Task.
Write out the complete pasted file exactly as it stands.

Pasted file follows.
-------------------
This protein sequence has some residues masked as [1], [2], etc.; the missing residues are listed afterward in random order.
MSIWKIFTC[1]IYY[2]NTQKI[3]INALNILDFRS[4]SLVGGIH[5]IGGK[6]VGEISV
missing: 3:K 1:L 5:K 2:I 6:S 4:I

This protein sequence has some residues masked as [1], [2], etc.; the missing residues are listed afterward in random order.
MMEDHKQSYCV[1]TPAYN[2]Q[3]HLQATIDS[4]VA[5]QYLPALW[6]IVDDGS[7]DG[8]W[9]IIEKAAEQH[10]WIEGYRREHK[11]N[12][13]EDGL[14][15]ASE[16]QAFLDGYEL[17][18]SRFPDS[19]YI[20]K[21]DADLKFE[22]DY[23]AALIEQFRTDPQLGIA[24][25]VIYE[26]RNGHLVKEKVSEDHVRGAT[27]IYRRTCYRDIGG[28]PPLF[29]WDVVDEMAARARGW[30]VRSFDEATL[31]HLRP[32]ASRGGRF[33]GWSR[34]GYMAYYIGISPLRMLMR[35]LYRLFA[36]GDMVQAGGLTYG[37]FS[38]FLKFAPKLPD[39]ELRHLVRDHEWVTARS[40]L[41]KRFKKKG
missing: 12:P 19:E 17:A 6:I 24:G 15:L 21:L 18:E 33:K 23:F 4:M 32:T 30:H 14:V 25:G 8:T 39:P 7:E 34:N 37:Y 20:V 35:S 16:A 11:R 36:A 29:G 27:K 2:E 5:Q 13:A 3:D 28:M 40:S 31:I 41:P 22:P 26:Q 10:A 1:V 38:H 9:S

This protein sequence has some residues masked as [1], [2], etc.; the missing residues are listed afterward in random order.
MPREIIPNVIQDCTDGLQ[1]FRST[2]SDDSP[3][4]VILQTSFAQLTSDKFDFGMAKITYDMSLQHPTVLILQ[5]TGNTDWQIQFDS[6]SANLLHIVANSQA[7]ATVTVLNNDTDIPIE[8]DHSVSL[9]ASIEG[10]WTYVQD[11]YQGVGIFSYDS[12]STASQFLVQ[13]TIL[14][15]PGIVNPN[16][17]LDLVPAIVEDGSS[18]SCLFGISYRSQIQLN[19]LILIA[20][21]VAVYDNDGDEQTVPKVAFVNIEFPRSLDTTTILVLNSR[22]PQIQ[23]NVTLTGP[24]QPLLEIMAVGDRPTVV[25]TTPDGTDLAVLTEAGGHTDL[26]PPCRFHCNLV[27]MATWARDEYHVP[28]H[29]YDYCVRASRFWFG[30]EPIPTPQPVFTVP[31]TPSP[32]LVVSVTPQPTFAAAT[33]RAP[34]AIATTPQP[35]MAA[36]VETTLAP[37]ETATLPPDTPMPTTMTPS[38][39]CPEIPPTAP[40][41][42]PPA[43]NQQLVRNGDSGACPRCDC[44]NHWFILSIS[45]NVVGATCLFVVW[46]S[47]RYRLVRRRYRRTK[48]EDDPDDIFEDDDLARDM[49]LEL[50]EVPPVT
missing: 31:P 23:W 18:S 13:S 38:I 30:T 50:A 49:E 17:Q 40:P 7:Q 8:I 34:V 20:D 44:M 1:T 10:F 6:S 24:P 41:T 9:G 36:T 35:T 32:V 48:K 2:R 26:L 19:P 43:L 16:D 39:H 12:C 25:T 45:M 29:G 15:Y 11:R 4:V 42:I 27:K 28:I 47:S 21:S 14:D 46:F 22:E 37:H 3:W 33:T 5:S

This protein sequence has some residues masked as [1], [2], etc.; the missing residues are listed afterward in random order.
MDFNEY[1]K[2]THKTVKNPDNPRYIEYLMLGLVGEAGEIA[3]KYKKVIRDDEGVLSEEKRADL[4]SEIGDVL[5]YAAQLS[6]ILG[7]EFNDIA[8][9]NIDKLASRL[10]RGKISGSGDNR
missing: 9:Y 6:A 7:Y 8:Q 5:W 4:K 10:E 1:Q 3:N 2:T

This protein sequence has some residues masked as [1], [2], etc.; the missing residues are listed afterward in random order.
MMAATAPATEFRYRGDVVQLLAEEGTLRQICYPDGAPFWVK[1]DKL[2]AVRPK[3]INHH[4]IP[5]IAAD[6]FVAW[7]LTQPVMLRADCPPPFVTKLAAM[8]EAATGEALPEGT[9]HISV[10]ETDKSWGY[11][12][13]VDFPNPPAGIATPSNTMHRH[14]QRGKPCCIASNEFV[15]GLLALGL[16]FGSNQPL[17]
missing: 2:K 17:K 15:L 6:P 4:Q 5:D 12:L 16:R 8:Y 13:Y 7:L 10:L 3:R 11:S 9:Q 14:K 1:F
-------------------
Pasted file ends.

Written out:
This protein sequence has some residues masked as [1], [2], etc.; the missing residues are listed afterward in random order.
MSIWKIFTC[1]IYY[2]NTQKI[3]INALNILDFRS[4]SLVGGIH[5]IGGK[6]VGEISV
missing: 3:K 1:L 5:K 2:I 6:S 4:I

This protein sequence has some residues masked as [1], [2], etc.; the missing residues are listed afterward in random order.
MMEDHKQSYCV[1]TPAYN[2]Q[3]HLQATIDS[4]VA[5]QYLPALW[6]IVDDGS[7]DG[8]W[9]IIEKAAEQH[10]WIEGYRREHK[11]N[12][13]EDGL[14][15]ASE[16]QAFLDGYEL[17][18]SRFPDS[19]YI[20]K[21]DADLKFE[22]DY[23]AALIEQFRTDPQLGIA[24][25]VIYE[26]RNGHLVKEKVSEDHVRGAT[27]IYRRTCYRDIGG[28]PPLF[29]WDVVDEMAARARGW[30]VRSFDEATL[31]HLRP[32]ASRGGRF[33]GWSR[34]GYMAYYIGISPLRMLMR[35]LYRLFA[36]GDMVQAGGLTYG[37]FS[38]FLKFAPKLPD[39]ELRHLVRDHEWVTARS[40]L[41]KRFKKKG
missing: 12:P 19:E 17:A 6:I 24:G 15:L 21:L 18:E 33:K 23:F 4:M 32:T 30:H 14:V 25:G 8:T 39:P 7:E 34:N 37:Y 20:V 35:S 16:A 11:R 36:A 29:G 27:K 2:E 5:Q 13:A 3:D 28:M 40:S 31:I 41:P 22:P 26:Q 10:A 1:V 38:H 9:S

This protein sequence has some residues masked as [1], [2], etc.; the missing residues are listed afterward in random order.
MPREIIPNVIQDCTDGLQ[1]FRST[2]SDDSP[3][4]VILQTSFAQLTSDKFDFGMAKITYDMSLQHPTVLILQ[5]TGNTDWQIQFDS[6]SANLLHIVANSQA[7]ATVTVLNNDTDIPIE[8]DHSVSL[9]ASIEG[10]WTYVQD[11]YQGVGIFSYDS[12]STASQFLVQ[13]TIL[14][15]PGIVNPN[16][17]LDLVPAIVEDGSS[18]SCLFGISYRSQIQLN[19]LILIA[20][21]VAVYDNDGDEQTVPKVAFVNIEFPRSLDTTTILVLNSR[22]PQIQ[23]NVTLTGP[24]QPLLEIMAVGDRPTVV[25]TTPDGTDLAVLTEAGGHTDL[26]PPCRFHCNLV[27]MATWARDEYHVP[28]H[29]YDYCVRASRFWFG[30]EPIPTPQPVFTVP[31]TPSP[32]LVVSVTPQPTFAAAT[33]RAP[34]AIATTPQP[35]MAA[36]VETTLAP[37]ETATLPPDTPMPTTMTPS[38][39]CPEIPPTAP[40][41][42]PPA[43]NQQLVRNGDSGACPRCDC[44]NHWFILSIS[45]NVVGATCLFVVW[46]S[47]RYRLVRRRYRRTK[48]EDDPDDIFEDDDLARDM[49]LEL[50]EVPPVT
missing: 31:P 23:W 18:S 13:S 38:I 30:T 50:A 49:E 17:Q 40:P 7:Q 8:I 34:V 20:D 44:M 1:T 10:F 6:S 24:P 41:T 9:G 36:T 35:T 32:V 48:K 2:R 26:L 19:P 43:L 16:D 39:H 12:C 25:T 45:M 29:G 15:Y 11:R 4:V 42:I 27:K 28:I 47:S 21:S 14:D 46:F 22:E 37:H 3:W 33:T 5:S

This protein sequence has some residues masked as [1], [2], etc.; the missing residues are listed afterward in random order.
MDFNEY[1]K[2]THKTVKNPDNPRYIEYLMLGLVGEAGEIA[3]KYKKVIRDDEGVLSEEKRADL[4]SEIGDVL[5]YAAQLS[6]ILG[7]EFNDIA[8][9]NIDKLASRL[10]RGKISGSGDNR
missing: 9:Y 6:A 7:Y 8:Q 5:W 4:K 10:E 1:Q 3:N 2:T

This protein sequence has some residues masked as [1], [2], etc.; the missing residues are listed afterward in random order.
MMAATAPATEFRYRGDVVQLLAEEGTLRQICYPDGAPFWVK[1]DKL[2]AVRPK[3]INHH[4]IP[5]IAAD[6]FVAW[7]LTQPVMLRADCPPPFVTKLAAM[8]EAATGEALPEGT[9]HISV[10]ETDKSWGY[11][12][13]VDFPNPPAGIATPSNTMHRH[14]QRGKPCCIASNEFV[15]GLLALGL[16]FGSNQPL[17]
missing: 2:K 17:K 15:L 6:P 4:Q 5:D 12:L 16:R 8:Y 13:Y 7:L 10:L 3:R 11:S 9:Q 14:K 1:F